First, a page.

Woo et al also gives a figure of 12% for dislocations for patients who have had a history of infection of a total hip, which often damages soft tissues or may have been immobilised as part of the treatment.
Clinical factors associated with late dislocation included previous subluxations without dislocation, a substantial episode of trauma and onset of marked cognitive or motor neurologic impairment, which was also noted by Ali Khan 16.
Most authors appreciate that the soft tissues play the most significant part in the stability of the hip joint and the restoration of the integrity and function of the capsule is increasingly recognised as a major goal in the treatment of recurrent dislocation after THA 17. Procedures to restore posterior soft tissue integrity include; capsular plication, fascia lata transfer, synthetic mesh reconstruction, staged Girdleston reconstruction and Achilles Tendon allograft (which is intended to restore the posterior soft tissue stock, and limit the range of motion), especially for the treatment of recurrent posterior dislocations.
It has been known that the posterior approach may decrease blood loss and increase range of motion; however, it is thought to be more susceptible to dislocation than the anterior or lateral approach. This is partly due to the dissection of the short external rotators and sometimes a partial posterior capsulectomy 11. However, a number of studies have concluded that with good soft tissue repair, there is no significant increase in dislocation rate 18,19.
Exposure by trochanteric osteotomy is often used for difficult revision surgery, even by surgeons for whom this is not routine. Complications associated with this are common and have been noted elsewhere in the literature 20. Alberton et al. found that trochanteric non union was a dominant risk factor for dislocation 6. This was also found to be an important complicating factor in other operations 21,22, with Kaplan advocating trochanteric advancement for reducing dislocations. Either way, it is evident that this is an area that needs careful consideration for surgery.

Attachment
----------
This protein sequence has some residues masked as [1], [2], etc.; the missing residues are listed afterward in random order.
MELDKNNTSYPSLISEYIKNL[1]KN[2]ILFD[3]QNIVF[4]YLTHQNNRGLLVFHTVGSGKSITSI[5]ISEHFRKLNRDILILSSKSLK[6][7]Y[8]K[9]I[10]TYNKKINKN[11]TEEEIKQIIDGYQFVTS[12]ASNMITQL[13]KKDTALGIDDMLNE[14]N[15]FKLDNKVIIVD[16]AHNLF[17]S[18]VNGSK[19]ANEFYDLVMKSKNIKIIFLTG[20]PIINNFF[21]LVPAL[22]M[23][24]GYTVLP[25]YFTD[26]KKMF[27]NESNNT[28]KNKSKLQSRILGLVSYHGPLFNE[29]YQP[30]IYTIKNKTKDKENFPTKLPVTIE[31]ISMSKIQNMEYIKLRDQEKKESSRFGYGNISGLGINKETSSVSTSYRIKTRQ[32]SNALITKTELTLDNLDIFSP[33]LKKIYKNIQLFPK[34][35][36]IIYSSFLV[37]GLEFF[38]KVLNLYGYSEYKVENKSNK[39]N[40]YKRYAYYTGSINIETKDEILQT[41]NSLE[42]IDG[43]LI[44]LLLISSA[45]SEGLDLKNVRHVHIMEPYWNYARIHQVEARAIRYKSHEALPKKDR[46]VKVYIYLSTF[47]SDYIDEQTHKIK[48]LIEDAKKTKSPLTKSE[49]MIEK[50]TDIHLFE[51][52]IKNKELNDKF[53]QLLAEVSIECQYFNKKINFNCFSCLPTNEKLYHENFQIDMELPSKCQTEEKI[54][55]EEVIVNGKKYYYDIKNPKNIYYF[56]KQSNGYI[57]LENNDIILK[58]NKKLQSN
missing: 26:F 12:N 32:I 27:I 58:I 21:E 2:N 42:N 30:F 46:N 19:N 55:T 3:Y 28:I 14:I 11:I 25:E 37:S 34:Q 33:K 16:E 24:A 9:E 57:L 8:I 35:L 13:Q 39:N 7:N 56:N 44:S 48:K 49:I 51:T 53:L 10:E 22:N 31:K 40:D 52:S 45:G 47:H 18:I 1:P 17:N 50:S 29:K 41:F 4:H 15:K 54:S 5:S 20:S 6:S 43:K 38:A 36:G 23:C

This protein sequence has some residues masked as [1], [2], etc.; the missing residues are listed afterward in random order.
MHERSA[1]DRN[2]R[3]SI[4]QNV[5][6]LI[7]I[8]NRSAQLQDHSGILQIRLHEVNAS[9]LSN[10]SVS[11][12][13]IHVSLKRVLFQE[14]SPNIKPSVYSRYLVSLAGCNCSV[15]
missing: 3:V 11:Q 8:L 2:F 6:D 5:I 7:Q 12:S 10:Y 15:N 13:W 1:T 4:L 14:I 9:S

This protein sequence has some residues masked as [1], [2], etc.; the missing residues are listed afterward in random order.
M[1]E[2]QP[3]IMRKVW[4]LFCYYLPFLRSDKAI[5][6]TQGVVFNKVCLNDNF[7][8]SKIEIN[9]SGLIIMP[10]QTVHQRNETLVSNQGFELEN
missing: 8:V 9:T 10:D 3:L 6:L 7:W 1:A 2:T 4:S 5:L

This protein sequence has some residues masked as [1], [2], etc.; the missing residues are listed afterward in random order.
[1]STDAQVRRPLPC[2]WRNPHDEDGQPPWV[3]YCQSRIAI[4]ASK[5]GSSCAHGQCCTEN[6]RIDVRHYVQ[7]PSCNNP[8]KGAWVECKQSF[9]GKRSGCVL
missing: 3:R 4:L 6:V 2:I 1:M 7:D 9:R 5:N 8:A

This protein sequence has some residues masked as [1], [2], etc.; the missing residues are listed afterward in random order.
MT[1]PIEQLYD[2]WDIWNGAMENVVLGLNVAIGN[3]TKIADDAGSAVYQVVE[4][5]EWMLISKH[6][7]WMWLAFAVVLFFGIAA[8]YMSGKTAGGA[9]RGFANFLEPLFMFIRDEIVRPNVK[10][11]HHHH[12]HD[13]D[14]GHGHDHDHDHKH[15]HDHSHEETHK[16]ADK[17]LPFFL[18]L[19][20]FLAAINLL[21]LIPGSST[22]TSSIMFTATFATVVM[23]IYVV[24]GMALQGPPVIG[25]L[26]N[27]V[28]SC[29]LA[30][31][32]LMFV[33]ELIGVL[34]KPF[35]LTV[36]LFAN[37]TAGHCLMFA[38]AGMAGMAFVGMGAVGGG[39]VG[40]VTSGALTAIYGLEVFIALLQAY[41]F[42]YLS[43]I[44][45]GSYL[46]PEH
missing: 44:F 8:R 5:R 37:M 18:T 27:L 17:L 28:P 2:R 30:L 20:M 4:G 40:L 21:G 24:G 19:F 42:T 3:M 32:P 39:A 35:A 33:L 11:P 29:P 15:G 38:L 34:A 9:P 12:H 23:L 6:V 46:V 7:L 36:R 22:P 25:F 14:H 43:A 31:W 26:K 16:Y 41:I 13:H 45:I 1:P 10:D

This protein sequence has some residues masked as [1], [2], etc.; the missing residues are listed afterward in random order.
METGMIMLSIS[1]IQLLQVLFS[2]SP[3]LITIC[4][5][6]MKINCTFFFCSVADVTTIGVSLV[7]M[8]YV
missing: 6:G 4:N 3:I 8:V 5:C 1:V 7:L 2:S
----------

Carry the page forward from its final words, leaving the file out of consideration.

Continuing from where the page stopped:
Importantly to primary and revision surgery, the soft tissues appear to weaken with time. Berry et al. investigated the cumulative risk of dislocation in primary THA and found a rate of 1% at one month postoperatively, 1.9% at one year postoperatively, a constant 1% increase every 5 years, and a 7% increase at 25 years, 23 showing that late dislocation is more common than often thought. Coventry 24 postulated that stretching of the supporting soft tissue structures (pseudocapsule) over time and extremes of range of motion (ROM) may lessen soft tissue constraints and allow for late dislocation which may account for the results. Clearly dissection of the soft tissues and scar tissues will weaken the supporting soft tissues.
As with primary surgery, the implant and its positioning may also play an important part in the biomechanics of the hip.
One of the largest controversies concerning dislocation surrounds the head size of the implant and how this affects the stability of the implant. Some early results showed a significant increase in dislocation with small heads, though this was probably due to neck length discrepancies as shown by Eftekhar et al. 25 (which was due to surgeons placing small heads in standard necks without taking into account the effect that this would have on the effective neck diameter). As a result, most studies have shown that head size is not a significant risk 26. However they do show that the likelihood of recurrent dislocations is increased with a smaller head: other authors have investigated why this might be.
In cadaveric and FEA studies Scifert et al. 27 calculated that neck on lip impingement was the predominant factor in dislocation; however, boney impingement became the dominant mode of dislocation as the head size increased. Scifert et al. also found that for every 1mm increase in head diameter, there was a 0.27